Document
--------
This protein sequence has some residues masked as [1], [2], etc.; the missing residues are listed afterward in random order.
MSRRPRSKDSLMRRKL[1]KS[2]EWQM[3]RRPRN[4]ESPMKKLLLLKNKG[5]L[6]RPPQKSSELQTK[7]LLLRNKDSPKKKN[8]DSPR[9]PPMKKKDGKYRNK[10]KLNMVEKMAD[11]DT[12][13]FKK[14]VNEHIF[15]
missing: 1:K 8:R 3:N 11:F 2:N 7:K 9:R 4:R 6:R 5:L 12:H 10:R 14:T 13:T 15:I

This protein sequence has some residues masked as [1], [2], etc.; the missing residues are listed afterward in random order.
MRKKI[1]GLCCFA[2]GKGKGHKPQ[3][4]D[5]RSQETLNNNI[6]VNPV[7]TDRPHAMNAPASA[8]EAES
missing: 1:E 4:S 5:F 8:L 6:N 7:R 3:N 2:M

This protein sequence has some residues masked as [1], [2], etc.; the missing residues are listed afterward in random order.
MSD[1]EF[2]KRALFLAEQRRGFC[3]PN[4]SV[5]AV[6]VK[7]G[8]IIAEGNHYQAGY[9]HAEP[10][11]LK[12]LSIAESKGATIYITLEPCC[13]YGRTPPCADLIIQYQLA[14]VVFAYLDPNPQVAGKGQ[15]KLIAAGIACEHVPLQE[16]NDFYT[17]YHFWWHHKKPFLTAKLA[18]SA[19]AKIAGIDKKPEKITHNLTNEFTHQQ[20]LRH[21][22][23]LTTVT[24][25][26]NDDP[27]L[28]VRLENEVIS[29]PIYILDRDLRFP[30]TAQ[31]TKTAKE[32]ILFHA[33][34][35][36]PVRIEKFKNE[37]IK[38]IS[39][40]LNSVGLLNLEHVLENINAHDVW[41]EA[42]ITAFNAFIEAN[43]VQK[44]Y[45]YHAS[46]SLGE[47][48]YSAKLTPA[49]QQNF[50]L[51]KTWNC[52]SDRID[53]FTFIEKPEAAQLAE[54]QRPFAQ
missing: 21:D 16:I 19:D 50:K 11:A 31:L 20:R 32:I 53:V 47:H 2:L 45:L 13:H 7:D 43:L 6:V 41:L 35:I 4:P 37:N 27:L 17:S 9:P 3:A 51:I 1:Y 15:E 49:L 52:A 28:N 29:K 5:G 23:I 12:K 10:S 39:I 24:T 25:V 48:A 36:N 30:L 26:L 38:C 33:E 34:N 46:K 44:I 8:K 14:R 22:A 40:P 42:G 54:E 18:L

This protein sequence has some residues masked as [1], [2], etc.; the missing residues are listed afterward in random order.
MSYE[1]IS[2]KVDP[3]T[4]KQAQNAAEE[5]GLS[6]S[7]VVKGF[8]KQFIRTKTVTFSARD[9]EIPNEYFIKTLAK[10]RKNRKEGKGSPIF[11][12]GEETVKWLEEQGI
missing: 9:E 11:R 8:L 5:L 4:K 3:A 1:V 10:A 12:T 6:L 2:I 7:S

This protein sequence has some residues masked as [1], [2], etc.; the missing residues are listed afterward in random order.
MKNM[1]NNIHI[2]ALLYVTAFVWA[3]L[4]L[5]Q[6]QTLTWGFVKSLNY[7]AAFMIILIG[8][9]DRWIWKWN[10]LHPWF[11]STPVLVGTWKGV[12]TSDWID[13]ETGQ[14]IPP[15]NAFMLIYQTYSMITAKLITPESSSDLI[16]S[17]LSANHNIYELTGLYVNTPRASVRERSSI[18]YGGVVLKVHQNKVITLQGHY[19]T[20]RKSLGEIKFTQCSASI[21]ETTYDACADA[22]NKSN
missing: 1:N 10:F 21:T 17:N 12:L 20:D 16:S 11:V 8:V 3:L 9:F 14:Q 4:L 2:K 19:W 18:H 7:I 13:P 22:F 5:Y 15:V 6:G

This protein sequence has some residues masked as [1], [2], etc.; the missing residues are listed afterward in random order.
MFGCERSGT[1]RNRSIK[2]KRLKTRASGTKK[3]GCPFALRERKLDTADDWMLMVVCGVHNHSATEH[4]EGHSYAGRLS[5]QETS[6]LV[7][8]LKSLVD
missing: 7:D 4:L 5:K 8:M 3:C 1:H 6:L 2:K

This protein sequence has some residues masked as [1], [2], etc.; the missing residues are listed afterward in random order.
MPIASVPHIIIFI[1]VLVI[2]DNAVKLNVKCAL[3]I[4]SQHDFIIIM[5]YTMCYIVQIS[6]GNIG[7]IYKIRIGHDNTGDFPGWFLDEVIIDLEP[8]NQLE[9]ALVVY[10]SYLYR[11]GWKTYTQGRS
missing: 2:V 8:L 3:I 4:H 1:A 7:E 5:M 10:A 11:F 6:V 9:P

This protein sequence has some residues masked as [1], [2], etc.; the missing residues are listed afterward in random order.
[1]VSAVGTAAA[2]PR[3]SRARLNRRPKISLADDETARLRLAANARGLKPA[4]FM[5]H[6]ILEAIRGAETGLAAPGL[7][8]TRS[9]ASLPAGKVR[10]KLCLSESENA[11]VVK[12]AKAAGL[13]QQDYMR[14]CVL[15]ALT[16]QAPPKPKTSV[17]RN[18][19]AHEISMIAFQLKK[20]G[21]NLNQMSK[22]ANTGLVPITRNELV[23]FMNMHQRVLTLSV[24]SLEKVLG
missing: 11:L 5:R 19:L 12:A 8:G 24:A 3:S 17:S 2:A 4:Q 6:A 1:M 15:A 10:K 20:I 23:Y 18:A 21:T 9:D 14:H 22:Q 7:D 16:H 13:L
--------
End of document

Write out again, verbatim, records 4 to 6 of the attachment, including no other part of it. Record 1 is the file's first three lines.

This protein sequence has some residues masked as [1], [2], etc.; the missing residues are listed afterward in random order.
MSYE[1]IS[2]KVDP[3]T[4]KQAQNAAEE[5]GLS[6]S[7]VVKGF[8]KQFIRTKTVTFSARD[9]EIPNEYFIKTLAK[10]RKNRKEGKGSPIF[11][12]GEETVKWLEEQGI
missing: 9:E 11:R 8:L 5:L 4:K 3:A 1:V 10:A 12:T 6:L 2:I 7:S

This protein sequence has some residues masked as [1], [2], etc.; the missing residues are listed afterward in random order.
MKNM[1]NNIHI[2]ALLYVTAFVWA[3]L[4]L[5]Q[6]QTLTWGFVKSLNY[7]AAFMIILIG[8][9]DRWIWKWN[10]LHPWF[11]STPVLVGTWKGV[12]TSDWID[13]ETGQ[14]IPP[15]NAFMLIYQTYSMITAKLITPESSSDLI[16]S[17]LSANHNIYELTGLYVNTPRASVRERSSI[18]YGGVVLKVHQNKVITLQGHY[19]T[20]RKSLGEIKFTQCSASI[21]ETTYDACADA[22]NKSN
missing: 1:N 10:F 21:T 17:N 12:L 20:D 16:S 11:V 8:V 3:L 9:F 14:Q 4:L 2:K 19:W 18:H 7:I 13:P 22:F 5:Y 15:V 6:G

This protein sequence has some residues masked as [1], [2], etc.; the missing residues are listed afterward in random order.
MFGCERSGT[1]RNRSIK[2]KRLKTRASGTKK[3]GCPFALRERKLDTADDWMLMVVCGVHNHSATEH[4]EGHSYAGRLS[5]QETS[6]LV[7][8]LKSLVD
missing: 7:D 4:L 5:K 8:M 3:C 1:H 6:L 2:K